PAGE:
Violence in a Clockwork Orange - Sample Essays

Everything about "A Clockwork Orange" is carefully designed to make this difference apparent, at least to the adult viewer, but there may be a very real problem when even such stylized representations are seen by immature audiences. That, however, is another subject entirely, and one for qualified psychiatrists to ponder. In my opinion Kubrick has made a movie that exploits only the mystery and variety of human conduct. And because it refuses to use the emotions conventionally, demanding instead that we keep a constant, intellectual grip on things, it's a most unusual--and disorienting--movie experience.

The Old Ultra-Violence: A Clockwork Orange - The …

Post-modernism in A CLOCKWORK ORANGE | …
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Twin Peaks 2017: David Lynch ‘A Clockwork Orange’ | IndieWire

A friend of mine has suggested that Kubrick was pulling a fast one by running the old Kelly recording over the end credits of the film, thereby hoping to wipe away or, at least, to diminish the frigid effect of the movie. It seems to me, however, that the point of the Arthur Freed-Nacio Herb Brown number is much more interesting--and typical of Kubrick's method throughout "A Clockwork Orange."

depicted in A Clockwork Orange.

Alex's return is a return to a kind of crafty viciousness that most of us know only in the darkest corners of our souls. In other words, we can't--or shouldn't--share Alex's triumph. I am saddened--and a bit confused--for although The End flashes on the screen, that is not really the end of "A Clockwork Orange." As we walk out of the theater, and as the final credits are flashing on the screen, the theater is filled with the sound of Gene Kelly singing "Singin' in The Rain," backed by one of those fulsome old M-G-M orchestrations from the 1952 movie. The effect is that of the Ludovico Treatment gone slightly awry. Our reactions are both blissful (the recollection of the great Stanley Donen-Gene Kelly film) and, more immediately, terrifying (the memory of a scene in "A Clockwork Orange" in which Alex, doing a passable soft-shoe, kicks into semi-unconsciousness a man whose wife he is about to rape, all the while singing "Singin' in The Rain.")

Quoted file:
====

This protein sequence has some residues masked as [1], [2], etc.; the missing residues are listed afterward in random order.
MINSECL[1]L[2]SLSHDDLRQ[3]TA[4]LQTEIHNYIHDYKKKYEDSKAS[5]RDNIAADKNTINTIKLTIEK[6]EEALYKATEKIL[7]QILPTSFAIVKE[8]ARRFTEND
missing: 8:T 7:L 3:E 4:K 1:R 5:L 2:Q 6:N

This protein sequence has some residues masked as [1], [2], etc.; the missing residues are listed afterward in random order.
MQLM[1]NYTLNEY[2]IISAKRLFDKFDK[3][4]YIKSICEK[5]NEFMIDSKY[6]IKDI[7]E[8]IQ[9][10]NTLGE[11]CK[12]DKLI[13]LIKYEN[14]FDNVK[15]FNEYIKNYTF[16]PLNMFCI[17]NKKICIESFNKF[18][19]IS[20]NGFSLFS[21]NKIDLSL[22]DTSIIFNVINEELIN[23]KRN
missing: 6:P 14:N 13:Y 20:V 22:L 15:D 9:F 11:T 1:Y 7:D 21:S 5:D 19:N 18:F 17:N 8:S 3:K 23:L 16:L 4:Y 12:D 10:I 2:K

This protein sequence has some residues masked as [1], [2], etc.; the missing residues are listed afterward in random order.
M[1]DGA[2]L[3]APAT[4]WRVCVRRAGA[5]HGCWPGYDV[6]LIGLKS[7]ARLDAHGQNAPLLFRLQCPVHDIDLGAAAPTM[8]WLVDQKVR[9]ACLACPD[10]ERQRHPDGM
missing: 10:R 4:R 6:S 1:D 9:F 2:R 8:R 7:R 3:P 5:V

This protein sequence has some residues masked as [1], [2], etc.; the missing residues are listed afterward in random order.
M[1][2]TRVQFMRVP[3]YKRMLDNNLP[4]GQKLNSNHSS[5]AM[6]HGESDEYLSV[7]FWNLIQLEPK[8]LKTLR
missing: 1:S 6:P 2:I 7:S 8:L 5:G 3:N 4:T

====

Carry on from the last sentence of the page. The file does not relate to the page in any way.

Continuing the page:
Nov 14, 2014 · Like that of Blow Up, the representation in A Clockwork Orange (d
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A Clockwork Orange is a 1971 dystopian crime film ..

Although the film, like Anthony Burgess's novel from which it is adapted, is cast as futurist fiction, it is much more a satire on contemporary society (especially on British society of the late 1950s and 1960s) than are most futurist works, all of which, if they are worth anything, are meaningful only in terms of the society that bred them. It may even be a mistake to describe the movie "A Clockwork Orange" as futurist in any respect, since its made-up teenage language (Nadsat), its décor, its civil idiocies, its social chaos, or their equivalents, are already at hand, although it's still possible for most of the people who file in and out of the Cinema I on Third Avenue to ignore a lot of them.

Title: A Clockwork Orange (1971) 8.3 /10

A Clockwork Orange (1971) - Quotes - IMDb